The regulations are very clear on the matter.
    • Degenerate
    • By Degenerate 4th Jul 18, 9:42 PM
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    Degenerate
    Explicit permission is NOT needed if it is a condition of service.
    Originally posted by zx81
    What part of "I became account holder in 1993, they started reporting to CRAs in 2016" didn't you understand?
    Last edited by Degenerate; 04-07-2018 at 9:45 PM.
    • zx81
    • By zx81 4th Jul 18, 9:44 PM
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    zx81
    The bit where it had anything to do with what I just posted.

    Try to relax and engage in an adult level rather than getting all narky with people who are trying to help.
    • Degenerate
    • By Degenerate 4th Jul 18, 9:47 PM
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    Degenerate
    The bit where it had anything to do with what I just posted.
    Originally posted by zx81
    It had everything to do with it. It was not a condition of service when my service started. I did not agree to a change. My explicit permission was required for this change.

    (What is more, making it a condition of service may actually break the company's obligations as a statutory undertaker - still looking into that.)
    • zx81
    • By zx81 4th Jul 18, 9:48 PM
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    zx81
    Hence the NoV. Hence no explicit permission required under the basis of processing.
    • BoGoF
    • By BoGoF 4th Jul 18, 9:51 PM
    • 3,626 Posts
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    BoGoF
    I fear you are wasting your time trying to help this person. Another poster who only wants replies supporting their point of view.
    • Degenerate
    • By Degenerate 4th Jul 18, 9:58 PM
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    Degenerate
    Hence the NoV. Hence no explicit permission required under the basis of processing.
    Originally posted by zx81
    Variation of what? There wasn't even a valid contract for them to vary, I was too young to enter into one.

    And BTW, explicit permission is required in ALL circumstances. When it's a condition of service, it's an explicit part of the agreement and you give that permission when you sign up.
    Last edited by Degenerate; 04-07-2018 at 10:08 PM.
    • antrobus
    • By antrobus 4th Jul 18, 10:35 PM
    • 16,211 Posts
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    antrobus
    Variation of what? There wasn't even a valid contract for them to vary, I was too young to enter into one.
    Originally posted by Degenerate
    Contracts entered into by minors that are for necessaries are binding on minors. A utility contract is likely to be a necessary.

    In any case, a contract with a minor is perfectly valid, but voidable.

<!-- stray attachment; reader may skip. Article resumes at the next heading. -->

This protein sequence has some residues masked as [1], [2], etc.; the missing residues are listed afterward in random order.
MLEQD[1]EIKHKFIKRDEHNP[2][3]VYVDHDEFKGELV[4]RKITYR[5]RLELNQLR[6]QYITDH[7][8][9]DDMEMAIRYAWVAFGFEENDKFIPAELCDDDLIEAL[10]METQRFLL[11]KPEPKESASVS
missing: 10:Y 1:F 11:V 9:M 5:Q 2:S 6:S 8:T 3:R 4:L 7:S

This means that the minor can cancel, or avoid any contract at any time before reaching the age of 18 years, and for a reasonable time afterwards.

    https://www.inbrief.co.uk/contract-law/contract-with-minors/

    Since you don't appear to have cancelled the contract within those parameters, I'd say you were now bound by its terms.

    P.S. Go and ask a proper lawyer if you are in any doubt.
    • Degenerate
    • By Degenerate 4th Jul 18, 10:43 PM
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    Degenerate
    Since you don't appear to have cancelled the contract within those parameters, I'd say you were now bound by its terms.
    Originally posted by antrobus
    And nowhere in those 1993 terms did it mention sharing data with a CRA. And at no time since did I give them the explicit permission that is required under the DPA for them to do so.

    But thanks for the info on contracting with minors, that was useful and informative - unlike the other contributions to this thread that are basically saying a company do whatever it wants.

    I'm still skeptical about the legality of Water Companies setting mandatory T&Cs that require permission for CRA reporting. Looking further into the "Statutory Undertaker" thing.
    Last edited by Degenerate; 04-07-2018 at 10:53 PM.
    • fermi
    • By fermi 5th Jul 18, 8:00 AM
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    fermi
    From the ICO:

    The water companies use the legitimate interests condition to share data with CRAs. However, they must be clear and transparent with consumers about what they are doing with the data and the data must be accurate.
    If the legitimate interest condition is satisfied, consent is not required (contractual or otherwise).

    Saying on their website and in bills or other communications that they will be doing this likely fulfils the clear and transparent part.